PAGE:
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Oral histories of Ellis Island go online

Photo courtesy of Erica Marshall/Flickr (Creative Commons)

A "buttonhook eye inspection" for infection eye diseases at Ellis Island

A collection of the oral histories of more than 1,700 immigrants who arrived through Ellis Island that was previously only available to visitors has gone online.

The collection has been up since yesterday at ancestry.com. It's a collaboration with the National Park Service, which began recording the oral histories in the early 1970s and housing them at the Ellis Island Immigration Museum. The interviewees were from numerous countries and ranged in age from 46 to 106 when they participated, relating memories about their immigrant experience and their adjustment to life in the United States.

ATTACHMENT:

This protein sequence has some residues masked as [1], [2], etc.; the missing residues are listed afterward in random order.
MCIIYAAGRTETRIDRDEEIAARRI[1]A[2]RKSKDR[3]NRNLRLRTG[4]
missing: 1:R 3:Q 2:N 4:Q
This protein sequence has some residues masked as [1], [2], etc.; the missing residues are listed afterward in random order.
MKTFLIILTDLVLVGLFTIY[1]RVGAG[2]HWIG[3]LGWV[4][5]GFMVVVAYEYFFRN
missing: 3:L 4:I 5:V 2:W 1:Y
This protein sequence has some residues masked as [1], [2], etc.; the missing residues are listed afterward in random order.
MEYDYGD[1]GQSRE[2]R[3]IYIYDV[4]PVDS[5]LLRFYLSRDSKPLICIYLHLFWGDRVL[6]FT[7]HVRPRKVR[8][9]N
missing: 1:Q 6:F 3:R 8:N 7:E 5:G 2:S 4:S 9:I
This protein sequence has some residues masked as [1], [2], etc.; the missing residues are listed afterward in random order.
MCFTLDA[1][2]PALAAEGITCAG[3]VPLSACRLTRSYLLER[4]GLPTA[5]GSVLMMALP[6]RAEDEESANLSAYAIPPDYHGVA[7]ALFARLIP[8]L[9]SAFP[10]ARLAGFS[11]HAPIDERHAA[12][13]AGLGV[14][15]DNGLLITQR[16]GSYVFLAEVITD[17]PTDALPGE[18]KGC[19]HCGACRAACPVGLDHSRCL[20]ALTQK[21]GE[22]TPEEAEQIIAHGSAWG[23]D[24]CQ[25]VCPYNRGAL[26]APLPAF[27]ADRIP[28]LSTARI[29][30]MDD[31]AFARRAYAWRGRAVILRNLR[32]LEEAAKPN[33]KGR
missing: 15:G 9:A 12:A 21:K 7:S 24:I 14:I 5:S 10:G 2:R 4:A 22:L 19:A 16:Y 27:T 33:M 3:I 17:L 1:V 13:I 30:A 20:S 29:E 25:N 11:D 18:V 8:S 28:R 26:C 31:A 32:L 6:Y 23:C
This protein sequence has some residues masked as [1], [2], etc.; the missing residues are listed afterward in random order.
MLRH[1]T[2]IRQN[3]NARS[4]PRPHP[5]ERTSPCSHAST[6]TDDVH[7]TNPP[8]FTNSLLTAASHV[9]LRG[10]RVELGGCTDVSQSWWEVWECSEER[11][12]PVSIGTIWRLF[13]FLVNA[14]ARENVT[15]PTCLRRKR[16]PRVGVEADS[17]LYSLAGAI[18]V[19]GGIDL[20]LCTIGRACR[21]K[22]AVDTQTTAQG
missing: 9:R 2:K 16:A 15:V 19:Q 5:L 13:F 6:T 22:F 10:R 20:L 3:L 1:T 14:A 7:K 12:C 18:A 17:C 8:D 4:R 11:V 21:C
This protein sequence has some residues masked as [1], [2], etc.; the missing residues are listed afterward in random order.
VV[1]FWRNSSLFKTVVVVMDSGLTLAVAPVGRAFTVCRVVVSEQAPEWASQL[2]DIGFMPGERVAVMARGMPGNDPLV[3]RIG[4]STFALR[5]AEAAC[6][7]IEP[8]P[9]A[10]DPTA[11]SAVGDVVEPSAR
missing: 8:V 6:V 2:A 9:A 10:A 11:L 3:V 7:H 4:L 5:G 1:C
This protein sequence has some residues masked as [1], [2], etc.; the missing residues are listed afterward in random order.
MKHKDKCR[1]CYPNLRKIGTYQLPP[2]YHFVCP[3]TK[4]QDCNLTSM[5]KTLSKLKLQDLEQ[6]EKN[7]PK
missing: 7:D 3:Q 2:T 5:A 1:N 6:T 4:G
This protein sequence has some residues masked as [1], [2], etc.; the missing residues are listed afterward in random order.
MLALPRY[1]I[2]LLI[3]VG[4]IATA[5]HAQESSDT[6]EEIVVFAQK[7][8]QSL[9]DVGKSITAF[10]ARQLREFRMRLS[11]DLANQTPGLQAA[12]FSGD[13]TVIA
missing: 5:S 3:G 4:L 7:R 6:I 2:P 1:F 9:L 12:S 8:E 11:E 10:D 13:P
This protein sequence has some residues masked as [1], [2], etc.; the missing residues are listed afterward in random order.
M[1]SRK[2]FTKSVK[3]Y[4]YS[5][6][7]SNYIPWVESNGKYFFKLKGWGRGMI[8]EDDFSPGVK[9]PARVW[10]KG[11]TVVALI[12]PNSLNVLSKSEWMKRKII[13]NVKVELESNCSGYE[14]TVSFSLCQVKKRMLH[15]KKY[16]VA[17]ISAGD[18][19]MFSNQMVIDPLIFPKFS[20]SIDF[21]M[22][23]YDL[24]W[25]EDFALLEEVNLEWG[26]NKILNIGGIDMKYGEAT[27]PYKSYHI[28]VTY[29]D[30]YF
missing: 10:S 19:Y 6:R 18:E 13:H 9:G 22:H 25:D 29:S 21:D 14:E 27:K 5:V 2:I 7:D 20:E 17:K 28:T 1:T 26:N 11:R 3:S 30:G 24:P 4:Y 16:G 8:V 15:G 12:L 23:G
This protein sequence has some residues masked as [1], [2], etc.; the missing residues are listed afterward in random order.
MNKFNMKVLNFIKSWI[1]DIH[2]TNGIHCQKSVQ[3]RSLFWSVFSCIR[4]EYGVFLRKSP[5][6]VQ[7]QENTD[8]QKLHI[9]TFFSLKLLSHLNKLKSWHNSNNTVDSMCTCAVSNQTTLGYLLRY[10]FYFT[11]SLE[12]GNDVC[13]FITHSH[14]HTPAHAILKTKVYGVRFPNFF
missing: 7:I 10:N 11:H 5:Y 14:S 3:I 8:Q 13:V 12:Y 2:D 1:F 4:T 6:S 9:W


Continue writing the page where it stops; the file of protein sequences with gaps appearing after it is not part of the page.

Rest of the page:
More than 12 million immigrants were processed at the Ellis Island station, which was open between 1892 and 1954. The vast majority made it into the country, though some didn't.

Searches of Ancestry.com's U.S. Immigration Collection, which also includes passenger and naturalization lists, will be free through Sept. 6. New York's WNYC featured clips from a couple of sample histories today.

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